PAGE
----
Point Blue's Palomarin Blog

Taking the Long View: An inside look at the goings-on at the longest running avian ecology field station west of the Mississippi.

Monthly Banding Summary, July 2014

08.20.14
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This summary was compiled by Palomarin banding interns Brian Cole and Janelle Chojnacki with help from Renée Cormier, Banding Supervisor.

Exciting Captures and Observations:

What a whirlwind the month of July proved to be! At the field station, we banding interns saw a dramatic uptick in the number of birds caught each day. This flurry of birds at the station can likely be explained by the recent fledging of young birds that were bumbling through bushes and trees and into our nets.  See the sweet graph in the “Let’s Do the Numbers” section below for how this July compared to past ones for birds captured per day.

Notable captures at the field station this July included a Western Bluebird, possibly one of the same birds featured in the April monthly summary. We also captured a juvenile Brown-headed Cowbird, which was our first 2014 capture of this species at Palo. The cowbird is infrequently observed here at the station; nonetheless, a pair of a different species raised this bird since Brown-headed Cowbirds are brood parasites (females lay their eggs in the nests of other birds). To round out the exciting captures, a Hermit Warbler was a scintillating individual, even in its duller immature plumage.

A young Hermit Warbler captured at the Palomarin Field Station in July. Photo by Janelle Chojnacki.

A young Hermit Warbler captured at the Palomarin Field Station in July. Photo by Janelle Chojnacki.

The nest searching interns were still finding nests this month, albeit, at a reduced rate because the breeding season was coming to an end. July was the final month for these interns, but they were busier than ever compiling data and describing the territories, measuring vegetation around each nest and around the study area, calculating nest success, and documenting behavior of the birds they have come to know so well.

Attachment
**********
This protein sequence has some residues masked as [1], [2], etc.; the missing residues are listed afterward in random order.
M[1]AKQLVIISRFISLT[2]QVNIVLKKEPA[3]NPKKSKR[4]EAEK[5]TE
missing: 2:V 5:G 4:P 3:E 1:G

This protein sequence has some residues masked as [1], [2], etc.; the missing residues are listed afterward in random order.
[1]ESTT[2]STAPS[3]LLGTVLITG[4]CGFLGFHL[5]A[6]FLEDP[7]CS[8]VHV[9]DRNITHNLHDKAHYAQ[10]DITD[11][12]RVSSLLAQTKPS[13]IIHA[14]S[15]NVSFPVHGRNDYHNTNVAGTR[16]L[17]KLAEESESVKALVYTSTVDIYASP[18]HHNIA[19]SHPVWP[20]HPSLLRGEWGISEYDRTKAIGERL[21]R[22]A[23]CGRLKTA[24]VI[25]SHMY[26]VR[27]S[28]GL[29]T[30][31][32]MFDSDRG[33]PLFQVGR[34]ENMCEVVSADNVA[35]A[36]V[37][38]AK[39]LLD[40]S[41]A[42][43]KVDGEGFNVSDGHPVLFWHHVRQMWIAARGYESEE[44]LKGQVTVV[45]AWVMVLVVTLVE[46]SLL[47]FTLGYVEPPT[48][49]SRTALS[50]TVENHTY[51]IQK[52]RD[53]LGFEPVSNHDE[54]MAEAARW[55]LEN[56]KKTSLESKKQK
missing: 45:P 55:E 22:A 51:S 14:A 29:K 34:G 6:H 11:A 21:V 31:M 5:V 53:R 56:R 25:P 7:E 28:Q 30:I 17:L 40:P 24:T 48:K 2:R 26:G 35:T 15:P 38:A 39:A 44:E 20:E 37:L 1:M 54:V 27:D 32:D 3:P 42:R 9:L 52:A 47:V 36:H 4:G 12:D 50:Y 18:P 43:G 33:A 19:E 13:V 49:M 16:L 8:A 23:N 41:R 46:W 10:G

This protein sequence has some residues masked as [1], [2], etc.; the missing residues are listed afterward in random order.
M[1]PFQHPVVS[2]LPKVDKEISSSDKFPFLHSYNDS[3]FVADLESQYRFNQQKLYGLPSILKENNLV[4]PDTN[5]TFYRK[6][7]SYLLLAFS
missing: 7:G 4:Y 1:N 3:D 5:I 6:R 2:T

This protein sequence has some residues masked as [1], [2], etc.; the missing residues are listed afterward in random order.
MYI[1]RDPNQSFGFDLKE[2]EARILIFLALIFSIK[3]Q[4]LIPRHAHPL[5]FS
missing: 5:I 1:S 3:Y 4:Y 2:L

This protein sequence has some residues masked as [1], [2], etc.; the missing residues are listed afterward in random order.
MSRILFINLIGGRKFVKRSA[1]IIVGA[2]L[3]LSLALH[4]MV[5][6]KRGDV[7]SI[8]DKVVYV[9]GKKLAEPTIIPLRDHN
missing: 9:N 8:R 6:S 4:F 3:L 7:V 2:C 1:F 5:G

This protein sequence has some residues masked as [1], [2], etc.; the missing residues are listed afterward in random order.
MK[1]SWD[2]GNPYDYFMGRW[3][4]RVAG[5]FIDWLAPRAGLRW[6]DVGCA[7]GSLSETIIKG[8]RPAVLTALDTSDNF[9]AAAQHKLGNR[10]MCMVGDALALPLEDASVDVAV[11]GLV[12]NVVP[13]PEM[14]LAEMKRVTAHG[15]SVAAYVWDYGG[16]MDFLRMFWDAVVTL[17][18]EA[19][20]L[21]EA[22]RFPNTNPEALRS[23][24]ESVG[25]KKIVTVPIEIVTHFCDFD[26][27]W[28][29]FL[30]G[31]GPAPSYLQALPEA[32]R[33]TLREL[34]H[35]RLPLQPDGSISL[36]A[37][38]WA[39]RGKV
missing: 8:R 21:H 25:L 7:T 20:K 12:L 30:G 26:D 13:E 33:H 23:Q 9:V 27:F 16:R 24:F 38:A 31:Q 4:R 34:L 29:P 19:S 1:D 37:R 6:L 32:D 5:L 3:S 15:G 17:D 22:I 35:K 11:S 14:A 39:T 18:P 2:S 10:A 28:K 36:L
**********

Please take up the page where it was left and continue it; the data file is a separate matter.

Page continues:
Let’s Do the Numbers:

July is always a busy month in terms of capture rate, but see how this year compared to past years in the graph below.

This graph demonstrates the number of birds caught at the Palomarin field station each July from 2004 to 2014. As indicated, we had a relatively high capture rate this past July, averaging just over 21 birds per banding day or 18 birds per 100 net hours (a more standardized way to compare years as it takes into account especially windy years when nets had to be closed earlier in the banding day; when we plotted birds per 100 net hours over the past decade, the pattern was the same).

This graph demonstrates the number of birds caught at the Palomarin field station each July from 2004 to 2014. As indicated, we had a relatively high capture rate this past July, averaging just over 21 birds per banding day or 18 birds per 100 net hours (a more standardized way to compare years as it takes into account especially windy years when nets had to be closed earlier in the banding day; when we plotted birds per 100 net hours over the past decade, the pattern was the same).

In 28 days (3213.88 net hours) of mist-netting at Palomarin in July, we captured 370 new birds and recaptured 226 previously banded birds. A total of 596 birds of 35 species were caught this month. Approximately 21 birds were caught per banding day.

At our other West Marin banding sites, we captured 314 new birds and recaptured 141 previously banded birds. A total of 455 birds of 31 species were caught over 18 banding days this month (994 net hours), an average of approximately 25 birds per day.

The highest capture rates at Palomarin and our other West Marin banding sites were on July 17 at Palomarin with 45 birds and July 11 at Lagunitas Creek with 42 birds.

At Palomarin the highest numbers were captured for the following species: Chestnut-backed Chickadee (91), Oregon Junco (85), Swainson’s Thrush (60), Wrentit (59), and Wilson’s Warbler (46).

Across all off-sites, the highest numbers of captures by species were: Swainson’s Thrush (103), Wilson’s Warbler (68), Song Sparrow (68), Wrentit (60), and Warbling Vireo (19).

While not one of the most abundant species captured this month, this young Common Yellowthroat was determined to be a male by the incoming black mask.

While not one of the most abundant species captured this month, this young Common Yellowthroat was determined to be a male by the incoming black mask.

About these Summaries:

In an effort to share our science with the public, Point Blue interns and staff at our Palomarin Field Station (Palomarin or “Palo”) in Point Reyes National Seashore near Bolinas, CA produce these monthly bird-banding summaries. Our science interns create these summaries as part of their science outreach training.

Our Palomarin Field Station is open to the public.  Consider visiting us!  Learn how by visiting our mist-netting demonstrations web page.

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